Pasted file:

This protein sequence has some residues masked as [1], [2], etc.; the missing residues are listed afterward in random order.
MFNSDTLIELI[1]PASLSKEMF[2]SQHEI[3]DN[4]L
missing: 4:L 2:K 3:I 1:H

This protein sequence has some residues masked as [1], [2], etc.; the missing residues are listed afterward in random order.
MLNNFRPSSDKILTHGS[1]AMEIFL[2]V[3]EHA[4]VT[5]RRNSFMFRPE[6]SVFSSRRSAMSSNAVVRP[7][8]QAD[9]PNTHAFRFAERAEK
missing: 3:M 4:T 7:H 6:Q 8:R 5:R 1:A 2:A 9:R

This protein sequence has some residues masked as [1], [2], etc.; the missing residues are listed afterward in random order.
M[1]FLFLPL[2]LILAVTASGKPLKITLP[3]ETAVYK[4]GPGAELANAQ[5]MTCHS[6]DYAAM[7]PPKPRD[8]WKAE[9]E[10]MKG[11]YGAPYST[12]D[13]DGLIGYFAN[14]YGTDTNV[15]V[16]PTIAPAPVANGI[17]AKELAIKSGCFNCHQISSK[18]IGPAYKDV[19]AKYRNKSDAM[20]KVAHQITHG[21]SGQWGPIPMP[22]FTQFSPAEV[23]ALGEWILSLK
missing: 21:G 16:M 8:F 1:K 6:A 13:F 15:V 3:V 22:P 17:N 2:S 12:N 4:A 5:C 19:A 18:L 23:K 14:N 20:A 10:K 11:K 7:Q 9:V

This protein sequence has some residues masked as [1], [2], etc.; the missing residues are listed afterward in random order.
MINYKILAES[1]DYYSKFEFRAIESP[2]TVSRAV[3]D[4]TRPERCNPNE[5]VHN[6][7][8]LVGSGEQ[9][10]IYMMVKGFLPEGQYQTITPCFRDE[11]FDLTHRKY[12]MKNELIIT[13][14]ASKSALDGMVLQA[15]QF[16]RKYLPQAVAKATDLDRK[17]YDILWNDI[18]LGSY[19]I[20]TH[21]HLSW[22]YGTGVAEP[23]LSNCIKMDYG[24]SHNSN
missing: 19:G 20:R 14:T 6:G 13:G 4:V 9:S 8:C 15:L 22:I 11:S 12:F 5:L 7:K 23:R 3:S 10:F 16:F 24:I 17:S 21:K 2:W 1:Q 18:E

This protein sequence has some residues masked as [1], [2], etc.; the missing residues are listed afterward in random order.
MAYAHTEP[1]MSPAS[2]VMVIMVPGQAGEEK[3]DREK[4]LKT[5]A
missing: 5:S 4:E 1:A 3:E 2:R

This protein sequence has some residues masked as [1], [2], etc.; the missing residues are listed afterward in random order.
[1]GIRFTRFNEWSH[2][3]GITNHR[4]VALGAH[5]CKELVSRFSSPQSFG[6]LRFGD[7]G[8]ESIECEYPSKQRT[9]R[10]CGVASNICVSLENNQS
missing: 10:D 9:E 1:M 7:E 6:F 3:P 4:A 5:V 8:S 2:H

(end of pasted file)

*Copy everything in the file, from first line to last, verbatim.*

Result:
This protein sequence has some residues masked as [1], [2], etc.; the missing residues are listed afterward in random order.
MFNSDTLIELI[1]PASLSKEMF[2]SQHEI[3]DN[4]L
missing: 4:L 2:K 3:I 1:H

This protein sequence has some residues masked as [1], [2], etc.; the missing residues are listed afterward in random order.
MLNNFRPSSDKILTHGS[1]AMEIFL[2]V[3]EHA[4]VT[5]RRNSFMFRPE[6]SVFSSRRSAMSSNAVVRP[7][8]QAD[9]PNTHAFRFAERAEK
missing: 3:M 4:T 7:H 6:Q 8:R 5:R 1:A 2:A 9:R

This protein sequence has some residues masked as [1], [2], etc.; the missing residues are listed afterward in random order.
M[1]FLFLPL[2]LILAVTASGKPLKITLP[3]ETAVYK[4]GPGAELANAQ[5]MTCHS[6]DYAAM[7]PPKPRD[8]WKAE[9]E[10]MKG[11]YGAPYST[12]D[13]DGLIGYFAN[14]YGTDTNV[15]V[16]PTIAPAPVANGI[17]AKELAIKSGCFNCHQISSK[18]IGPAYKDV[19]AKYRNKSDAM[20]KVAHQITHG[21]SGQWGPIPMP[22]FTQFSPAEV[23]ALGEWILSLK
missing: 21:G 16:M 8:F 1:K 6:A 13:F 15:V 3:V 22:P 17:N 2:S 12:N 4:A 5:C 19:A 18:L 23:K 14:N 20:A 10:K 11:K 7:Q 9:V

This protein sequence has some residues masked as [1], [2], etc.; the missing residues are listed afterward in random order.
MINYKILAES[1]DYYSKFEFRAIESP[2]TVSRAV[3]D[4]TRPERCNPNE[5]VHN[6][7][8]LVGSGEQ[9][10]IYMMVKGFLPEGQYQTITPCFRDE[11]FDLTHRKY[12]MKNELIIT[13][14]ASKSALDGMVLQA[15]QF[16]RKYLPQAVAKATDLDRK[17]YDILWNDI[18]LGSY[19]I[20]TH[21]HLSW[22]YGTGVAEP[23]LSNCIKMDYG[24]SHNSN
missing: 19:G 20:R 14:T 6:G 13:G 4:V 9:S 8:C 15:L 22:I 11:S 12:F 5:L 7:K 23:R 3:S 10:F 16:F 24:I 17:S 21:K 2:W 1:Q 18:E

This protein sequence has some residues masked as [1], [2], etc.; the missing residues are listed afterward in random order.
MAYAHTEP[1]MSPAS[2]VMVIMVPGQAGEEK[3]DREK[4]LKT[5]A
missing: 5:S 4:E 1:A 3:E 2:R

This protein sequence has some residues masked as [1], [2], etc.; the missing residues are listed afterward in random order.
[1]GIRFTRFNEWSH[2][3]GITNHR[4]VALGAH[5]CKELVSRFSSPQSFG[6]LRFGD[7]G[8]ESIECEYPSKQRT[9]R[10]CGVASNICVSLENNQS
missing: 10:D 9:E 1:M 7:E 6:F 3:P 4:A 5:V 8:S 2:H